RAMC

Medical Officers of the Malta Garrison
1895

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Malta Garrison – 1895

Regimental Medical Officers

Events 1895

Malta Garrison

The average strength of the Command was 8292 men, exclusive of colonial troops. There were 6397 admissions into hospital (771.5 admissions/1000 mean strength), with 57 deaths (6.87 deaths/1000).

122 men returned to England as invalids; 69 of whom were discharged from the service. The average number constantly non-effective through sickness (mean daily sick), excluding the RMA, was 440.85 men (53.17/1000 mean strength). The average sick time to each soldier was 19.40 days; the average duration of each case was 25.15 days.

There were 240 officers, with 173 attacks of illness and 2 deaths from enteric fever at Fort Ricasoli and from tuberculosis of the lung; 12 officers were invalided home.

Fever accounted for 1426 admissions into hospital with 22 deaths. Admissions were for:

  • 63 for nervous system diseases (14 mental)
  • 114 for circulatory diseases
  • 54 for respiratory conditions (1 death)
  • 610 for digestive diseases (6 deaths)
  • 13 for urinary problems (1 death)
  • 232 for generative disorders
  • 758 for cutaneous diseases
  • 177 for rheumatism (8 rheumatic fever)
  • 217 for primary syphilis
  • 184 for secondary syphilis (1 death)
  • 647 for gonorrhoea
  • 26 for phthisis (6 deaths)
  • 784 for accidents (9 deaths)
  • 15 for alcoholism (1 delirium tremens)
  • 13 for parasitic diseases (11 taenia solium)
  • 51 for debility

There were 2 admissions for eruptive fevers (scarlet fever), 23 for enteric fever (10 deaths), 45 admissions for dysentery (3 deaths). 27 of the cases of dysentery occurred in autumn in Gozo where the water supply was limited and of bad quality. 192 cases of venereal disease were in soldiers who had arrived from India.

There were 116 admissions for malarial fevers, of which ague provided 112 cases and remittent fever two cases (2 deaths).

There were 1401 admissions for simple continued fever with 13 deaths, including that of an invalid who had left the command. The increase in the number of admissions was attributed to the presence of unseasoned men, 4209 having less than a years' service in the Command. There were 27 admissions for neuralgia.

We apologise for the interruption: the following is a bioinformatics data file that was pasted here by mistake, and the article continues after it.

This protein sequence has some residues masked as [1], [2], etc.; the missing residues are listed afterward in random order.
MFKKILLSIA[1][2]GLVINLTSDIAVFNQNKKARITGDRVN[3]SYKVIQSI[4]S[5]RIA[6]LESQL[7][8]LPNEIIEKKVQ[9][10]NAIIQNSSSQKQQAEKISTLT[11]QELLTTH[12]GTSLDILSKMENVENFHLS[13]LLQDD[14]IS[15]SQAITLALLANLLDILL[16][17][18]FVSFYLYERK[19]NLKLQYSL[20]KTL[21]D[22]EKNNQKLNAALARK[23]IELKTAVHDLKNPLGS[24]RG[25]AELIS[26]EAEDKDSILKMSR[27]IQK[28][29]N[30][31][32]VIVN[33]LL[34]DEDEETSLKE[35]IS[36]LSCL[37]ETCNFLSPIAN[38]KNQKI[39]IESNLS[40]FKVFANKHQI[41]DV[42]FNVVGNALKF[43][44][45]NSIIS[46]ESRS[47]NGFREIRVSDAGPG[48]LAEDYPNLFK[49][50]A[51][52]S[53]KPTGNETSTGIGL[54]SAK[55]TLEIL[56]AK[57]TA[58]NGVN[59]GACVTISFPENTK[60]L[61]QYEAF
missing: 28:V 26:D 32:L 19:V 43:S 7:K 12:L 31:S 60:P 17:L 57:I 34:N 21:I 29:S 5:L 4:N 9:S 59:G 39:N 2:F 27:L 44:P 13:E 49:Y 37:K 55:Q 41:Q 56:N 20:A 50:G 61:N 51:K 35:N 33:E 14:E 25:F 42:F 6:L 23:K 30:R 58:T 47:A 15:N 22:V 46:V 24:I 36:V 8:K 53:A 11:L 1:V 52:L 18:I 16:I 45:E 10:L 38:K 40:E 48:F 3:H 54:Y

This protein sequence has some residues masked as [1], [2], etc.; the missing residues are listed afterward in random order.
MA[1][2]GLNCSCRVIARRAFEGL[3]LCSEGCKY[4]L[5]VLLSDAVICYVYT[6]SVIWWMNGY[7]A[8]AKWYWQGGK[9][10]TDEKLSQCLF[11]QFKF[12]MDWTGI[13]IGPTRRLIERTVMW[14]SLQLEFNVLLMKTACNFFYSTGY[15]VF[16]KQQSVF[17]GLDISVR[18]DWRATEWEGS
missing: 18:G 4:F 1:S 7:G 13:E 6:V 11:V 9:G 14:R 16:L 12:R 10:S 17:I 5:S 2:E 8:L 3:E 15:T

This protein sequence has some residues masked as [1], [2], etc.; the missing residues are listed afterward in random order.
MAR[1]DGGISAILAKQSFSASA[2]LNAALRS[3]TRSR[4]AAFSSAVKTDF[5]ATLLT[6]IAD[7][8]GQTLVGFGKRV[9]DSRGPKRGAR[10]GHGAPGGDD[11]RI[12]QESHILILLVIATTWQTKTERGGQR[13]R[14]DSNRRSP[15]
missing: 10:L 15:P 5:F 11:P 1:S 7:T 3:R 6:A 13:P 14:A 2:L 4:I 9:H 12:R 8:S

There were 5 admissions for heatstroke, 5 deaths from drowning, 1 death from strangulation by hanging (suicide). Gunshot wounds accounted for 5 admissions. Two were the result of splinters of bullets on the range, one wounded by a Morris tube bullet, one was shot in the thigh by a comrade who was declared to be insane, and another shot himself in the head while on sentry duty. Two deaths followed skull fractures, a man was thrown off his horse, another fell off the ramparts.

Military Families

There were 422 wives, with 264 attacks of illness and 11 deaths. Deaths were from enteric fever (1), puerperal sepsis (3), lung tuberculosis (2), simple continued fever (1), hemiplegia (1), inflammation of the heart (1), puerperal convulsions (1) and peritonitis (1).

There were 744 children, with 474 admissions and 46 deaths. Admissions were for: measles (29/2 deaths), whooping cough (15/3 deaths), simple continued fever (82/3 deaths), debility (16/2 deaths), conjunctivitis (60), bronchitis (62/4 deaths), teething (34/7 deaths), diarrhoea (39/5 deaths).

Deaths among children were from convulsions (4), inflammation of the intestines (6), diphtheria (2), debility (2), meningitis (2), tubercle (2), mumps (1), pneumonia (1), malformation atelectasis (1), asphyxia from submersion (1).

There was no registration of deaths of soldiers and their families until 1895. Deaths were only reported to the police but not to the Registrar for the Registration of Deaths.

Dr Alfredo Marras MD

In April 1895, Dr Alfredo Marras MD was appointed Resident Superintendent and medical officer of the asylum of the aged and infirm at Marsa.

His salary was £160 a year, rising to £200 by £10 every five years. He was also allowed quarters and rations at public expense but not private practice.

Surgeon Alfred W Sturdee

Surgeon Alfred W. Sturdee, of HM Battleship Hood drowned at Marsalforn Bay, Gozo on 29 Apr 1895, while on a few days leave in Gozo.

The deceased had joined the naval service as a surgeon in Nov 1891. He had been appointed to HMS Hood in June, 1893.

References

  1. Statistical, Sanitary and Medical Reports of the Army Medical Department. Army Medical Department Report for 1895 Vol XXXVII. London 1896.
  2. TNA:WO 73/50, Distribution of the army - Monthly Returns of the Malta Garrison (1 January – 1 June 1895).
  3. TNA:WO 73/51, Distribution of the army - Monthly Returns of the Malta Garrison (1 July – 1 December 1895).
  4. TNA:CO 158/311, No 64 dated 19 Apr 1895 (January – June 1895).
  5. Malta Army and Navy directory at the Malta Chronicle office November 1895.
  6. Naval and Military Medical Services, The Navy, Brit Med J (1895), 1; 1069 (Published 11 May 1895).